Corals are small, sedentary marine animals that occur in dense colonies in warm shallow waters of oceans. Reef-building corals are scattered throughout the tropical and subtropical western Atlantic and Indo-Pacific oceans, generally between 30 degrees North and 30 degrees South latitudes.
Coral reefs are formed by the skeleton remains of many generations of stony
corals. Massive reef structures are built over thousands of years by tiny coral polyps
aided by minute algae (zooxanthellae) that live in their tissues, calcifying algae, and
other organisms that secrete calcium carbonate and adhesives. Reef- building corals are
generally found at depths of less than 46 m, where there is sunlight and clear water
through which the sunlight penetrates better. Reef-building corals, along with the algae,
require warm ocean temperatures (2028° C) and are therefore found along the eastern
shores of major land masses where the water is warmer. These reefs are amongst the
earths oldest living communities of plants and animals. They vary in shape, size and
Coral reefs are sometimes referred to as tropical rainforests of the deep since they are one of the most diverse, productive, and beautiful marine ecosystems in the world. The extraordinary diversity of reefs makes them biologically important and, like rainforests, they have provided valuable scientific insights into the nature of underwater ecology. It is a diverse collection of species that interact with each other and the physical environment. The sun is the initial source of energy for this ecosystem. They are considered to be one of the most sensitive to any change. When they are environmentally stressed they lose much of the algae that gives them the colour along with other pigments. When this happens the corals appear white in colour and are referred to as bleached.
Excessive growth and accumulation of phytoplankton and seaweed would be detrimental to coral vitality and diversity, and low nutrient conditions are needed to prevent this. Diverse and abundant populations of grazing fish and invertebrates also keep the growth down.
The coral reef ecosystem is a diverse collection of species that interact with each other and the physical environment. The numerous species residing and depending on coral reefs represent a bank containing the genetic diversity necessary for adaptation to changes in the environment. Sponges have been an important part of the coral reef ecosystem. Sea anemones provide shelter to the fish and other creatures in the reefs. Fishes play a vital role in the reef's food web, acting as both predators and prey. Bryozoans are microscopic invertebrates that form branching colonies over coral skeletons and reef debris, cementing the reef structure.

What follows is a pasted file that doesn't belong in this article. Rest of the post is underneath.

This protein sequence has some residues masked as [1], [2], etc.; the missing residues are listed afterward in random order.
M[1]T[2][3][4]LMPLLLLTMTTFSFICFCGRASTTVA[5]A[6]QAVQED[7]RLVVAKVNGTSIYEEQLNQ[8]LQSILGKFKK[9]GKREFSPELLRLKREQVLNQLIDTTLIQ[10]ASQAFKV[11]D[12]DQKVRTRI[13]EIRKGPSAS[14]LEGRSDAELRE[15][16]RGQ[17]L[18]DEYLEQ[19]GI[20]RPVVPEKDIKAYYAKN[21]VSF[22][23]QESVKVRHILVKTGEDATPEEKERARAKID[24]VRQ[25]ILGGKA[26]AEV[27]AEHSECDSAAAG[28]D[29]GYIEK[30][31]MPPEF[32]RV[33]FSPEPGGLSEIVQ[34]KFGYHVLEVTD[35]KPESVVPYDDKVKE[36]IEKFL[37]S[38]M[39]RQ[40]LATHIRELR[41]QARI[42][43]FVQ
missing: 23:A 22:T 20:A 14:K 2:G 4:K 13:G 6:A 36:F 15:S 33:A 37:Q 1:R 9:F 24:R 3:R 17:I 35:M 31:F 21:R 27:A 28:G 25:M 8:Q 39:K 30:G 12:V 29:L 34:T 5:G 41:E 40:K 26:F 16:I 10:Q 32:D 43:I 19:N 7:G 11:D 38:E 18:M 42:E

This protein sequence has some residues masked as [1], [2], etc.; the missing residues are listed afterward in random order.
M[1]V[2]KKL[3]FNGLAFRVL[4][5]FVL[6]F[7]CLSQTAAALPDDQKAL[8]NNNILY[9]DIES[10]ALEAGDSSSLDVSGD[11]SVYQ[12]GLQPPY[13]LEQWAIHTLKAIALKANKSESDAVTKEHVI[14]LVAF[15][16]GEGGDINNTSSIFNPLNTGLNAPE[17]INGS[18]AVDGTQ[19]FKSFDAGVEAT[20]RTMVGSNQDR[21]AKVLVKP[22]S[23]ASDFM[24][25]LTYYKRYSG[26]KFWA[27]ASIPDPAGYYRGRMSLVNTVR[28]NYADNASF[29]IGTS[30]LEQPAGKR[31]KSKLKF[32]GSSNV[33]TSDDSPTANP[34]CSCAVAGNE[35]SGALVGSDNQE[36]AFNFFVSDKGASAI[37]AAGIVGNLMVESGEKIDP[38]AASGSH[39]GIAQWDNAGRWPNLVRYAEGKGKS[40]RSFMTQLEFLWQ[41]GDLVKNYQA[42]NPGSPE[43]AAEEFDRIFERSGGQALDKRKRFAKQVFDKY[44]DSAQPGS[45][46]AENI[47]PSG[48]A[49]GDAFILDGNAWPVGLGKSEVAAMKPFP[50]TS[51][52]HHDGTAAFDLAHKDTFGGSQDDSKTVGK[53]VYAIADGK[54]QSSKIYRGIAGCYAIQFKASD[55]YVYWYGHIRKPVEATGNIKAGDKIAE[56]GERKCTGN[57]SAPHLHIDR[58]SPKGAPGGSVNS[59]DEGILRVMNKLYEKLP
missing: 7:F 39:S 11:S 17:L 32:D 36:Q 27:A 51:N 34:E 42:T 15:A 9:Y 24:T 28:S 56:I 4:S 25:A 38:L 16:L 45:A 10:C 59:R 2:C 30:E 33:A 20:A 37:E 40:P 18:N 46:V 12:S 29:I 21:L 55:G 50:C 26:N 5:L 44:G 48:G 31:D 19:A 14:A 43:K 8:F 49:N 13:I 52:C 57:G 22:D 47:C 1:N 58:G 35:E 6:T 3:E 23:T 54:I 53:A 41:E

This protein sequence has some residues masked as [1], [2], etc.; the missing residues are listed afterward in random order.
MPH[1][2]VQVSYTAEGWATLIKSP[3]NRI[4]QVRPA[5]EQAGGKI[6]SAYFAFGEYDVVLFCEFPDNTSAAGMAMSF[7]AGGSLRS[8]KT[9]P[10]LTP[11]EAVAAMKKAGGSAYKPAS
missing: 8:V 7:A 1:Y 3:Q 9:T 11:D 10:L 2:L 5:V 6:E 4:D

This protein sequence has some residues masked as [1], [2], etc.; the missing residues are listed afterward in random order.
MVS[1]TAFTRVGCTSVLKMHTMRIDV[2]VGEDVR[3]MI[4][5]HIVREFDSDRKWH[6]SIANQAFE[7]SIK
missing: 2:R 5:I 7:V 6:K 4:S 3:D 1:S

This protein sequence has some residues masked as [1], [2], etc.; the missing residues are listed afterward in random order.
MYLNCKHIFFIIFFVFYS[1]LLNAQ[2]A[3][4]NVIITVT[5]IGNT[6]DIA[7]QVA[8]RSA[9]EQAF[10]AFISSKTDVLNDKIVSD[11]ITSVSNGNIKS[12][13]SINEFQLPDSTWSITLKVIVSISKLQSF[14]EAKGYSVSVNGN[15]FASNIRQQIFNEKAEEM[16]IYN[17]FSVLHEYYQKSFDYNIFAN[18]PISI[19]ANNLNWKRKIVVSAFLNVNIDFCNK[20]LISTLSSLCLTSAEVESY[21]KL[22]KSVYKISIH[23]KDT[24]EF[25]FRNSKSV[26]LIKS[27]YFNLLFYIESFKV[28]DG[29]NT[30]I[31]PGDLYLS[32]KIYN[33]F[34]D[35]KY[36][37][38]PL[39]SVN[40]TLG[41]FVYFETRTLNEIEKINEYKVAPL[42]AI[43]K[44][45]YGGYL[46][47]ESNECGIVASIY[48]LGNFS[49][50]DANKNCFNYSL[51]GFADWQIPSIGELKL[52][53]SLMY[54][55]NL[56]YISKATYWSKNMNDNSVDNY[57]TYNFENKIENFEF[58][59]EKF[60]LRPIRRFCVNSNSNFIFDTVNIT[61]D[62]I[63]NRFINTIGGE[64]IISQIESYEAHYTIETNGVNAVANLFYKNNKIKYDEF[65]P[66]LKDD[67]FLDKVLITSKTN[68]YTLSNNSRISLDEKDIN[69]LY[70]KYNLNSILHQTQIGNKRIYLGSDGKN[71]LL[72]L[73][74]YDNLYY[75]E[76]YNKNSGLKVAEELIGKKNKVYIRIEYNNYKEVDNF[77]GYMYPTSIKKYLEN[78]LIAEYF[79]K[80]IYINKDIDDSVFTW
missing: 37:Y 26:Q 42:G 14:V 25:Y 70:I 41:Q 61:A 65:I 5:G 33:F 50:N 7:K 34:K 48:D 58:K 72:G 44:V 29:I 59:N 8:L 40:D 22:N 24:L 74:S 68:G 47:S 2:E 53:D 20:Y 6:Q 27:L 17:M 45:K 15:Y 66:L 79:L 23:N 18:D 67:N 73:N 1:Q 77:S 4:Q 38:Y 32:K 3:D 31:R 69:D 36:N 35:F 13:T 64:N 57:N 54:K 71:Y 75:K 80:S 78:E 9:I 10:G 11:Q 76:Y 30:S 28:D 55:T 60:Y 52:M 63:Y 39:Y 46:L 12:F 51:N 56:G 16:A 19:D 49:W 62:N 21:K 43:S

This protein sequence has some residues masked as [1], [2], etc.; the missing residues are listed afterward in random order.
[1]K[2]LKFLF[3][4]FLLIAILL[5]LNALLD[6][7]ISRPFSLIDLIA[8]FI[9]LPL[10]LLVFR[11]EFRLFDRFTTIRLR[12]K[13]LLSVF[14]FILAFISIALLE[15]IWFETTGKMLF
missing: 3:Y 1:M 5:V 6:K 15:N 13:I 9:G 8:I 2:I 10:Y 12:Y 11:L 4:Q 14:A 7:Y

The reef is also home to a variety of worms, shrimps, crabs, lobsters, starfish, sea cucumbers, and sea urchins. Octopuses, squids, clams, scallops, marine snails, and also some species of sharks, skates, and rays live on or near the reef. Some sea turtles frequent reef areas. Green, loggerhead, and hawksbill sea turtles live in the warm waters of the Great Barrier Reef.
The crown of thorns, a starfish, is a well- known predator of coral. Large numbers of these starfish can devastate reefs, leaving behind only the calcium carbonate skeletons. Parrotfish use chisel-like teeth to nibble on hard corals and eat the algae within the coral. Eels are one of the reef's largest predators and feed on the small fishes, octopuses, shrimps, and crabs.
Types of reefs
There are three types of reefs: the fringing reef, the barrier reef, and the atoll.
Importance of corals and coral reefs
While coral reefs are sensitive to environmental changes, they appear to be able to recover effectively from physical disturbance or temporary pollution events provided the water quality is generally high. For example, the corals in Kaneohe Bay, Hawaii, for the most part recovered from severe overgrowth of algae after sewage inputs were diverted away from the Bay.
The world has woken up to the magnitude of the problem and has taken steps to halt this degradation of one of the richest eco systems.
The Convention on International Trade in Endangered Species of Wild Fauna and Flora, or CITES, has classified many corals as threatened species.
The establishment of marine sanctuaries or preserves may help ensure the availability of this ecosystem in the years to come. The Great Barrier Reef Marine Park was established in 1975 and is the largest project undertaken to preserve the coral reef in the world. Initiatives for the preservation of coral reefs in India have been undertaken on a large scale in the Wandur Marine National Park in the Andaman Nicobar islands. People on their part can play a role in preventing this depletion. Corals should not be collected, either alive or dead. All waste should be treated before it is released into the sea and no waste is to be dumped directly into the water. Once this awareness is built in the people the well being of these reefs can be ensured
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